We were led to our table outside by the black clad bartender, who seated us at a nice table, gave us the wine list and menus and told us our server would be right over. A quick glance at the wine list revealed a poorly designed and ineptly executed list. No Sauvignon Blanc by the glass, only one Zinfandel and Pinot by the glass. The bottle selection didn’t offer much hope either, it was nice to see Franciscan merlot, but I can buy that at my local Safeway anytime I get a craving. Missing was anything special, that special bottle that you have always wanted to try or perhaps an interesting by the glass selection. This wine list is unacceptable given Sacramento's proximity to Napa, Sonoma, Lodi and the foothill wine regions. Particularly poor is the representation of Zinfandels, something that would match best with the strange cuisine and is California's own grape. Another odd thing was the wine glasses. They have Bridges logo embossed at them, and appear to be the cheap wine glasses you receive for free at any local wine festival. Not an appropriate choice of stemware for an establishment offering fine wines.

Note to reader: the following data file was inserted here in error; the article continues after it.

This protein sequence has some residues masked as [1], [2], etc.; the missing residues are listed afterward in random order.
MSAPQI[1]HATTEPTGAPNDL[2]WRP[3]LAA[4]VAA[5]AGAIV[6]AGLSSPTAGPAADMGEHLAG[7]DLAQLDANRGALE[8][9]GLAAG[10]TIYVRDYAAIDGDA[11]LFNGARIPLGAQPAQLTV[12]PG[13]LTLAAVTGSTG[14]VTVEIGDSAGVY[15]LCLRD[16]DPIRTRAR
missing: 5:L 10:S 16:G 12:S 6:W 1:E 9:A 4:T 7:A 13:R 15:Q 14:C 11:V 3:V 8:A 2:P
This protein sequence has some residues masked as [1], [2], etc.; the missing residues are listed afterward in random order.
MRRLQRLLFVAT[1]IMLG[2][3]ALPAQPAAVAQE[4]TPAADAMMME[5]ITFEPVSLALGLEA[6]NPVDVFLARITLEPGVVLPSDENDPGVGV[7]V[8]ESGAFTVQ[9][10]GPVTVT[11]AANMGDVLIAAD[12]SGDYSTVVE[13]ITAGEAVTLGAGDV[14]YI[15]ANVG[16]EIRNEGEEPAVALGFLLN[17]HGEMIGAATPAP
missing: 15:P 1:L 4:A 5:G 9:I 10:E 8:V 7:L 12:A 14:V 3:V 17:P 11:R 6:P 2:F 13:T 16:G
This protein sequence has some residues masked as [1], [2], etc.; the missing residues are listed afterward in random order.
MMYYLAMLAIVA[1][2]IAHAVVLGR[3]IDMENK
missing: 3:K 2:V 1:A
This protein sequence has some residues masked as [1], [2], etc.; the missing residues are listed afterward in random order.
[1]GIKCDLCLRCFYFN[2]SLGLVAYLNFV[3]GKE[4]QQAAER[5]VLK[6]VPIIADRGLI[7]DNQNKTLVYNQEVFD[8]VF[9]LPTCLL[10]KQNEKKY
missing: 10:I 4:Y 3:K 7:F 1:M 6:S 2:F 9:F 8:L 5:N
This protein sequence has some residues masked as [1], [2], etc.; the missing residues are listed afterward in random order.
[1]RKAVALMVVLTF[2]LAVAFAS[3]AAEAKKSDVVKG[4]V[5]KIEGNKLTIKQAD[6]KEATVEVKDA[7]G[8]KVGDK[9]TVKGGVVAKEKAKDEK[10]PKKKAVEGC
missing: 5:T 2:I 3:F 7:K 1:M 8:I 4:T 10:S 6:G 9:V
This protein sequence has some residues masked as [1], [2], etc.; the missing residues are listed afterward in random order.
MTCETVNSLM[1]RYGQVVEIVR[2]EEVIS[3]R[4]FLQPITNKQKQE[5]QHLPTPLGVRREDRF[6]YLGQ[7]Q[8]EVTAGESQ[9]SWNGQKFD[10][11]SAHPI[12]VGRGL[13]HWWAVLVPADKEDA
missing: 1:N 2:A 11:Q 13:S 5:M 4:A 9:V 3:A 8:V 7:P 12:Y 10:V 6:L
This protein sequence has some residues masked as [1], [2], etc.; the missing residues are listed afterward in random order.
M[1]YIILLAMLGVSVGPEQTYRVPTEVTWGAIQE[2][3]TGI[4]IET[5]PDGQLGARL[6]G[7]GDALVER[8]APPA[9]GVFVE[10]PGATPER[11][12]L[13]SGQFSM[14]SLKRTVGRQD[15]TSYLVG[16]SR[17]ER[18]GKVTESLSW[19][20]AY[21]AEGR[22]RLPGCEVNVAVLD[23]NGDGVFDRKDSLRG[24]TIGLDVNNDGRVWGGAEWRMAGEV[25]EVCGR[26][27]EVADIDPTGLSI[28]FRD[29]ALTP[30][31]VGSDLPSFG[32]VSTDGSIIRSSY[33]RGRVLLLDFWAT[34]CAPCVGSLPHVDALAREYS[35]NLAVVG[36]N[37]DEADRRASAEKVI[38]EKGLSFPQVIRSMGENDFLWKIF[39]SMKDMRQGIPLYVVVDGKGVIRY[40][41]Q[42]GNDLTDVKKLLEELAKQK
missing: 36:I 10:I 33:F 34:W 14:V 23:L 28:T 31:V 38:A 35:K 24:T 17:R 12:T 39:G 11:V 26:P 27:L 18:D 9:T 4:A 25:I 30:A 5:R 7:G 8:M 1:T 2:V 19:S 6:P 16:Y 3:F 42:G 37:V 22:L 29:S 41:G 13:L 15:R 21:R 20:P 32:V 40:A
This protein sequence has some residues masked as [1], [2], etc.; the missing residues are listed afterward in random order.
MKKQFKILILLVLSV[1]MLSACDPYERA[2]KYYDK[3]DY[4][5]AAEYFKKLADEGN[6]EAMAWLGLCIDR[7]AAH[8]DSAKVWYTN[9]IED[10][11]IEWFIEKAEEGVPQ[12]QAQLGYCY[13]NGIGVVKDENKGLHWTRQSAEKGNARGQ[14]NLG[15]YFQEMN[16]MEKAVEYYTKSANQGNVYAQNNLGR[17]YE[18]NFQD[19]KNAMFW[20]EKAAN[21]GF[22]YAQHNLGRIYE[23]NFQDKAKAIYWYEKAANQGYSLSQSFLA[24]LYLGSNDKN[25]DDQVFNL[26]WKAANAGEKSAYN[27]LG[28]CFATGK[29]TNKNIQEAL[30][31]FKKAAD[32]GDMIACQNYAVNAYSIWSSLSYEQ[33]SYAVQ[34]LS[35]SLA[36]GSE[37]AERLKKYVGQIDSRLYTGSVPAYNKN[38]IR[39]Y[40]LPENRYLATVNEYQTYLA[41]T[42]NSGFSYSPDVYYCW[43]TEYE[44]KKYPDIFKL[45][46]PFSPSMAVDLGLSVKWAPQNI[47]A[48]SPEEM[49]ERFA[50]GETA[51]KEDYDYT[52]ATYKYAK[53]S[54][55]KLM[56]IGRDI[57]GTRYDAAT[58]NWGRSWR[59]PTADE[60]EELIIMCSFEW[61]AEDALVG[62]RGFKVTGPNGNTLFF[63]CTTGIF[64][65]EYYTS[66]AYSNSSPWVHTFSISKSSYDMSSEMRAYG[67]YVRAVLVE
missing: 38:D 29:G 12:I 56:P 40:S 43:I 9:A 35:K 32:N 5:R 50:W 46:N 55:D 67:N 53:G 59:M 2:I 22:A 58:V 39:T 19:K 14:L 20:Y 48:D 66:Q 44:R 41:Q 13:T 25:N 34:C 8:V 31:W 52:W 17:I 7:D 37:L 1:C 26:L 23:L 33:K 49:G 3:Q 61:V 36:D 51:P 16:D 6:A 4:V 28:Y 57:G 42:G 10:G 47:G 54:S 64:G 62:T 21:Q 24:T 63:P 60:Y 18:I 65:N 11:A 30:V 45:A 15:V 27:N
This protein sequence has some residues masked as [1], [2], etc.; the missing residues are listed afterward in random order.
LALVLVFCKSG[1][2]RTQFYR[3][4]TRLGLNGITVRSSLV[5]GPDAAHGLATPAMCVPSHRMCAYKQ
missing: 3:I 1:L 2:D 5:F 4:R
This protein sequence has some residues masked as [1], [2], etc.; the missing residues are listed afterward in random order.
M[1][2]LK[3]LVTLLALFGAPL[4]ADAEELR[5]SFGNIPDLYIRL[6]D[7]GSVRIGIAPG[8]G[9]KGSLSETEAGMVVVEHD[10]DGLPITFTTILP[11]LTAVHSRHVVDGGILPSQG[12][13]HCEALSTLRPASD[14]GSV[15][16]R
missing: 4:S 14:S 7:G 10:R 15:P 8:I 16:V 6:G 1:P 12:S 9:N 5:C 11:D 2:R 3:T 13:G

After taking time to peruse the wine list, a busser finally came over and delivered bread, butter, and two glasses of water that had obviously been poured for a previous table as there were the last remnants of ice in the glassed. Had we known that this was the last person we would see for 35 minutes, perhaps we would have asked for silverware. As it was, we were forced to make do by breaking pieces of bread off and dipping them into the butter. If I had felt like dining without utensils, I would have chosen a Moroccan restaurant. After consuming our bread and having plenty of time to digest our food, a lady in a suit came out, and told us our waiter was having trouble with a wine order but that he would be out shortly. This was 35 minutes after we had last seen anyone. Finally, a frazzled waiter appeared with a tray containing one glass of wine, a bottle of wine and two empty glasses (this was the big wine issue?). He ignored us and headed to his other table and fumbled with the wine, while the suit lady spotted him, stomped out on the lawn and waited behind him and glared. After he was done with his table, the server finally approached our table, apologized and told us just how badly he had screwed up a previous table.